The point here is that knowing how assets located in different types of accounts are taxed may give you a real advantage once you’re in the withdrawal stages of retirement. By using what’s known as an “asset location” strategy, you may be able to dramatically decrease the amount you’ll ultimately pay in taxes.  In fact, there was an article in Forbes a few years ago that suggested this type of strategy could make as much as a 20% difference to your portfolio over the long run.

Tax management should be one the major priorities in your financial plan. The less you have to pay, the more you’re able to keep; and yes, that’s a good thing!  

We strategize with people on tax management and asset location every single day here at Lucia Capital Group, so if you want to find out how tax-efficient your portfolio is, just give us a call. How can we help you? Just let us know. 

Important Information:

The information provided should not be considered specific tax, legal, or investment advice and is not specific to any individual’s personal circumstances. To the extent that this material concerns tax matters, it is not intended or written to be used, and cannot be used, by a taxpayer for the purpose of avoiding penalties that may be imposed by law. Each taxpayer should seek independent advice from a tax professional based on his or her individual circumstances.

Different types of investments and/or investment strategies involve varying levels of risk, and there can be no assurance that any specific investment or investment strategy (including the investments purchased and/or investment strategies devised by Lucia Capital Group (“LCG”)) will be either suitable or profitable for a client's or prospective client's portfolio, thus, investments may result in a loss of principal. Accordingly, no client or prospective client should assume that the presentation (or any component thereof) serves as the receipt of, or a substitute for, personalized advice from LCG or from any other investment professional.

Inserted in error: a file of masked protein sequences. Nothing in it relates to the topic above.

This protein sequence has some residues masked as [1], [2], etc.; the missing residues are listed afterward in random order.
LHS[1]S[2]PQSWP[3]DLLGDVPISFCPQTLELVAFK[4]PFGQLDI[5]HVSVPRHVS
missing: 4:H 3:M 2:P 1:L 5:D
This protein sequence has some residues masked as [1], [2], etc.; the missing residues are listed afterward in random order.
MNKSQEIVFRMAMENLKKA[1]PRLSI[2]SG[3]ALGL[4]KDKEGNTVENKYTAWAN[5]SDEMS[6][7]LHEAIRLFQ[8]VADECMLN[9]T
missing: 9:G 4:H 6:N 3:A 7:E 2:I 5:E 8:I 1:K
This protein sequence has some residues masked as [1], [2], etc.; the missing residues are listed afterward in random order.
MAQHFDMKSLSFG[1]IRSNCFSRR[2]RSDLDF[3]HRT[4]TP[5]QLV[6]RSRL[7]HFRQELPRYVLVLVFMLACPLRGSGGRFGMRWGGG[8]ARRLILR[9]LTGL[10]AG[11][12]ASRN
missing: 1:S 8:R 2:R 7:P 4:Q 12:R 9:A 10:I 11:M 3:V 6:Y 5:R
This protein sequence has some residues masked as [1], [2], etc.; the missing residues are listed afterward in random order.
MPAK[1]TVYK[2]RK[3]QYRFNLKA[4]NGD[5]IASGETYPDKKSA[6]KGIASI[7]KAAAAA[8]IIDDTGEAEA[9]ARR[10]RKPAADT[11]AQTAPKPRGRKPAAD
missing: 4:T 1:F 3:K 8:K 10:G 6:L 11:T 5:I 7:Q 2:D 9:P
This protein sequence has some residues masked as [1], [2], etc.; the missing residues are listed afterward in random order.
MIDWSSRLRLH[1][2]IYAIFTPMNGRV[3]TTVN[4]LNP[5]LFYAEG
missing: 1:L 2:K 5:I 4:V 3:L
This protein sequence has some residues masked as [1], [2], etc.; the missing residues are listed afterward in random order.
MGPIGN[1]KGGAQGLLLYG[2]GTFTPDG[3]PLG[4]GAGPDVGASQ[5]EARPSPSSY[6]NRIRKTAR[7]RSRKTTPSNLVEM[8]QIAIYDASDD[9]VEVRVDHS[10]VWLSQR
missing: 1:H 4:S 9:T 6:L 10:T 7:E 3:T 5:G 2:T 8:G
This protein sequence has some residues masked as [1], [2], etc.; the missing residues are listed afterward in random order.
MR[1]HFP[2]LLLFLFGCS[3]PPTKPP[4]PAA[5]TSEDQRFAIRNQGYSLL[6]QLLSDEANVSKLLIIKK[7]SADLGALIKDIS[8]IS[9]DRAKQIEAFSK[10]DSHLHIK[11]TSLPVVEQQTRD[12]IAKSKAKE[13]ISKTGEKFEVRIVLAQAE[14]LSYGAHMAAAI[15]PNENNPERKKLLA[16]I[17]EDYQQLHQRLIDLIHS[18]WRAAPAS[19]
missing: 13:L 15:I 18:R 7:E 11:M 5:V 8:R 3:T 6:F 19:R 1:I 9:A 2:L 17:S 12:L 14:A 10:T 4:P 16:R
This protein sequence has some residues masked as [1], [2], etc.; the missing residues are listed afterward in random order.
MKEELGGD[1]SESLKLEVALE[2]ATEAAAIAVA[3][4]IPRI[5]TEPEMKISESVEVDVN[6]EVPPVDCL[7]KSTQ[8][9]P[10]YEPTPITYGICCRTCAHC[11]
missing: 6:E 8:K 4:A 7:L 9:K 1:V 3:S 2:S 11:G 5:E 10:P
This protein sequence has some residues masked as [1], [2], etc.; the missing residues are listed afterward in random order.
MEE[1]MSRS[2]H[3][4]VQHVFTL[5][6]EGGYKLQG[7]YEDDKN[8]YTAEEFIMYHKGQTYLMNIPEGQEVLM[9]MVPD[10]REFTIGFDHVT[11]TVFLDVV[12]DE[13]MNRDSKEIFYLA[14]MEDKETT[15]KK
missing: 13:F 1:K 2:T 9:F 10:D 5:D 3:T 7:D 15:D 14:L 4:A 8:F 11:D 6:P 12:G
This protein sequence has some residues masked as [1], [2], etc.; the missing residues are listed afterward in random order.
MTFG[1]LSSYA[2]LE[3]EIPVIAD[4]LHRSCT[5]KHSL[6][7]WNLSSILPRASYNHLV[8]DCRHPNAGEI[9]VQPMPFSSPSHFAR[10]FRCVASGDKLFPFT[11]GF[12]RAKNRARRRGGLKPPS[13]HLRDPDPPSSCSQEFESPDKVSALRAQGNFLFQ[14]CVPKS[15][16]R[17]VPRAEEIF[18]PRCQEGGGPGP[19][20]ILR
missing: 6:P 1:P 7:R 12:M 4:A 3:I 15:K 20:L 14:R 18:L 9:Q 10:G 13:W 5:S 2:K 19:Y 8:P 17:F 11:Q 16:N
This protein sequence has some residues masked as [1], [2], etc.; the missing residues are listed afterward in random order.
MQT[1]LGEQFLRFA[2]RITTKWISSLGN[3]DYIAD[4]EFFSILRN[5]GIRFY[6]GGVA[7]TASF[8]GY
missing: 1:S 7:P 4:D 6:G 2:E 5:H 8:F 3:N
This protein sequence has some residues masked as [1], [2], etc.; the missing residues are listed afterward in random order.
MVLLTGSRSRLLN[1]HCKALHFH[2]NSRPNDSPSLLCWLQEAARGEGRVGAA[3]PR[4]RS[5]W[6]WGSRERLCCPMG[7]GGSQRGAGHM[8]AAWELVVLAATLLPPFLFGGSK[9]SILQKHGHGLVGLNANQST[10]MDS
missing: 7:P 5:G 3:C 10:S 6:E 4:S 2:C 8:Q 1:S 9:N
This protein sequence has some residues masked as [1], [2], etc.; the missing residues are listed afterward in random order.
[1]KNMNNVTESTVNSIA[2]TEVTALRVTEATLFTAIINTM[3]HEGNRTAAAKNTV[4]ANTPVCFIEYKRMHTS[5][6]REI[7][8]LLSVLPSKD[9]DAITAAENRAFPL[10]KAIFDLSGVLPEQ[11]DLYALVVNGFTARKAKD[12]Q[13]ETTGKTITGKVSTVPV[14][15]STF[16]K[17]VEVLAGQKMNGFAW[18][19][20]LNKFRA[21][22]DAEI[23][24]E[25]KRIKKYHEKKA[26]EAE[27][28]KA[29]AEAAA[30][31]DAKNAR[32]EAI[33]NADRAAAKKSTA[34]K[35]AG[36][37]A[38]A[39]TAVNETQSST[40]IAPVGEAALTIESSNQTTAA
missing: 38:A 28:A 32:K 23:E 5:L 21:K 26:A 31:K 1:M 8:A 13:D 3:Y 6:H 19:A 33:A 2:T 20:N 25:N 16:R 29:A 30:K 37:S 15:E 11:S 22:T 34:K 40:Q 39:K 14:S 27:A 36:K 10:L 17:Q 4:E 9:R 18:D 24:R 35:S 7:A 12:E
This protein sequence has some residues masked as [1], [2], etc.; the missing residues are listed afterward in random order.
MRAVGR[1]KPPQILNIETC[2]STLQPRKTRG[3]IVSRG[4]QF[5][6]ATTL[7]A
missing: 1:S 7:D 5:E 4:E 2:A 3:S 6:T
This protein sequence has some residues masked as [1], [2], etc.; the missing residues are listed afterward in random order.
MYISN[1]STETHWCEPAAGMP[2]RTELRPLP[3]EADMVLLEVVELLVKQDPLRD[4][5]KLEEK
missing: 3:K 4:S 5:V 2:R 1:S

You should always seek counsel of the appropriate advisor prior to making any investment decision. All investments are subject to risk including the loss of principal. This material was gathered from sources believed to be reliable, however, its accuracy cannot be guaranteed.

IRA withdrawals will be taxed at ordinary income rates. Withdrawals prior to age 59½ may also be subject to a 10% penalty tax.

Roth IRA distributions of principal from a Roth IRA are tax-free; however, any earnings will be taxed at ordinary income rates and a 10% penalty tax will apply if withdrawn prior to age 59½ or within five years of the date the Roth IRA was established, whichever is longer.

Examples cited are hypothetical, are for illustrative purposes only, are not guaranteed and subject to potential federal and state law amendments. There is no guarantee that you will achieve the results discussed or illustrated.

Rick Plum is a registered representative with, and securities and advisory services offered through LPL Financial, a registered investment advisor and member FINRA/SIPC. The investment professionals are affiliated with LPL Financial and are conducting business using the name Lucia Capital Group, a separate entity from LPL Financial.